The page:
Gaithersburg, a staff of more than 250 develops signal intelligence (SIGINT) equipment, hardware and software to collect radio signals that are then used to develop actionable intelligence.
“Signal Solutions makes very high-
Breacher Vehicle (ABV).
performance products that are widely
And DRS Defense Solutions staff members
recognized as best in class,” explains Debi Luce,
are adapting technology and integrating
vice president of sales and marketing.
systems to cost-effectively improve existing
“We have this huge body of knowledge from
products, like those that enable helicopter
employees who have been in the business
pilots to “see” targets miles away and engage
a long time. They work well with the junior
without detection. Elsewhere, communication
business and engineering employees, so we
satellite experts ensure global connectivity.
keep ratcheting up our products and services.”
Because of the time sensitivities and mission-
Around Maryland, DRS Defense Solutions
critical tasks associated with projects,
employees, many of whom are veterans,
DRS Defense Solutions maintains close
develop rugged, reliable, and innovative
relationships with customers.
products—like sensors for airborne and ground
“We make a point of understanding what
applications—that assist troops in the field, at
is needed now and in the future. We work
sea, and in the air. Engineers are expanding the
together to solve these issues and to create
capacity of defense and aerospace equipment,
new capabilities,” says Senior Vice President
such as direction-finding software-definable
of Business Development Gary Smith. “We are
radios for combat vehicles and the Integrated
known for our ability to listen, to be agile, and
Vision Systems (IVS) for the U.S. Army Assault
to quickly help solve problems.” DRS Defense Solutions | Maryland Life 5
At DRS Defense Solutions, a culture of giving back
Sometimes, corporate culture can be hard to grasp or define. But at Maryland’s DRS Defense Solutions, corporate culture boils down to one element: gratitude to those who defend our freedoms. Over the years, the company’s 3,700 employees have contributed thousands of dollars and hundreds of service hours to causes that support their ultimate customer— members of the U.S. military. “Our culture of giving back is our way of giving thanks year-round to those who serve,” says company President and CEO Richard S. Danforth. “They are, after all, our ultimate customers.” While not every employee is a veteran or retired service member, employees generously contribute because they feel Bethesda is home to the DRS Defense Solutions headquarters.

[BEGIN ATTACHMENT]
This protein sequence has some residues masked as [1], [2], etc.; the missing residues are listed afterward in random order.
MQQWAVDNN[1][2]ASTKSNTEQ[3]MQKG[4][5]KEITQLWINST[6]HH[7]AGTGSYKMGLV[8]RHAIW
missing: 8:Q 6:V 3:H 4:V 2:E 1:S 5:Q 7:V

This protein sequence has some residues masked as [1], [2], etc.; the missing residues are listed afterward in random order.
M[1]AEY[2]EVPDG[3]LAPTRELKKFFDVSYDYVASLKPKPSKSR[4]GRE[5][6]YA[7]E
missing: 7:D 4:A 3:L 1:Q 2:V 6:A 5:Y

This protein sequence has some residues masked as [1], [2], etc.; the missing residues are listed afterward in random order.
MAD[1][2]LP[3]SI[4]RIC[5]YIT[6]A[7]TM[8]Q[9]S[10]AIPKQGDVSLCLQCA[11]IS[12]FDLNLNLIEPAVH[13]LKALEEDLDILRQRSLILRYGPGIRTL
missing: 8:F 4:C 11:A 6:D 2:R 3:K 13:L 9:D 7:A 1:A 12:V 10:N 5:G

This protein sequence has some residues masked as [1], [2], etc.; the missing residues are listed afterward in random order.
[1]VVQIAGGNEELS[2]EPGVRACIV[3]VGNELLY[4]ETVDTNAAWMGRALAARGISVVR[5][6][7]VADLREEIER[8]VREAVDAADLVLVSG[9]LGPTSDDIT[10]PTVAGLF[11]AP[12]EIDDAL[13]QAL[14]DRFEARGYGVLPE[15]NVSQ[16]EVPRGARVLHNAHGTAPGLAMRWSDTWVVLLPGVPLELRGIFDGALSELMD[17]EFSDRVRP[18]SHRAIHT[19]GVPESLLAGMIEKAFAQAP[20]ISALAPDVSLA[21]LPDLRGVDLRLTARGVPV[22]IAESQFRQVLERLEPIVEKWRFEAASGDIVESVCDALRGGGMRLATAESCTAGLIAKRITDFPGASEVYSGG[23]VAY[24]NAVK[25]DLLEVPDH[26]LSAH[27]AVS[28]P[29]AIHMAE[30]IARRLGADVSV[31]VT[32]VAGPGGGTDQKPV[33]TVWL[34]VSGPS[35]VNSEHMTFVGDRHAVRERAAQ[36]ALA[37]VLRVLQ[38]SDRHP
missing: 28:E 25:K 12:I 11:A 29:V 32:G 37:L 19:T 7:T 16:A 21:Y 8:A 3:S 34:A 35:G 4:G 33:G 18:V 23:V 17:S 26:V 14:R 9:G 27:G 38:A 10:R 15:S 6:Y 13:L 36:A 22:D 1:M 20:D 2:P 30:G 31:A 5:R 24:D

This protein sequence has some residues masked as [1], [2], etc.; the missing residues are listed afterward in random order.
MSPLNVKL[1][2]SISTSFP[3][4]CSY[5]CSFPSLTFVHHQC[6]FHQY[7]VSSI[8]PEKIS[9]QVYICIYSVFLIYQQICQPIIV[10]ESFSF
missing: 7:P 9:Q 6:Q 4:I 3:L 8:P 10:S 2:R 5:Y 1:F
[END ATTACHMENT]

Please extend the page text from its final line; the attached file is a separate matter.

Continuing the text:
a strong connection with the men and women who serve. For example, employees of DRS Defense Solutions and its parent company contributed more than $1 million to support the building of the National Intrepid Center of Excellence in Bethesda. The 72,000-square-foot, two-story facility located at the Walter Reed National Military Medical Center in Bethesda is dedicated to the research, diagnosis, and treatment of military personnel and veterans suffering from traumatic brain injuries and/or psychological health issues. The DC Metro chapter of Operation
This summer, DRS Defense Solutions was a proud sponsor of the U.S. Army Concert Tour’s stop at Aberdeen Proving Ground. From left to right, employees Chuck Tuori, Monique d’Almeida, Gene Carter and Kelly Baer represented the company at the show, which featured the music of Lynryrd Skynyrd and The Doobie Brothers.
Homefront, a nonprofit organization that provides emergency financial and other types of support to veterans, was founded by Gene Carter, a program director for the company’s Technical Services line of business. DRS Defense Solutions recently partnered with Operation Homefront to help fund a free call day for deployed U.S. troops for the coming Thanksgiving weekend.
Over the years, DRS Defense Solutions employees have also supported: • The DRS Guardian Scholarship Fund, which provides college scholarships to the children of National Guardsmen killed during service to their country. • The Fisher House Foundation, which operates homes on the grounds of major military installations providing food and a comfortable place to stay, free of charge, to America’s active and retired military and their families during medical crises. • Operation Mend, a partnership between Ronald Reagan UCLA Medical Center and Brooke Army Medical Center in Texas that ensures extensive (and expensive) care to the most severely disfigured wounded military personnel. • Free call days through the Veterans of Foreign Wars’ (VFW) Operation Uplink Program, which allows deployed service members to call home for free. • The annual Army Ten-Miler in Washington, D.C. • Pets for Patriots (see page 7).
A Proud Partnership
DRS Defense Solutions and Pets for Patriots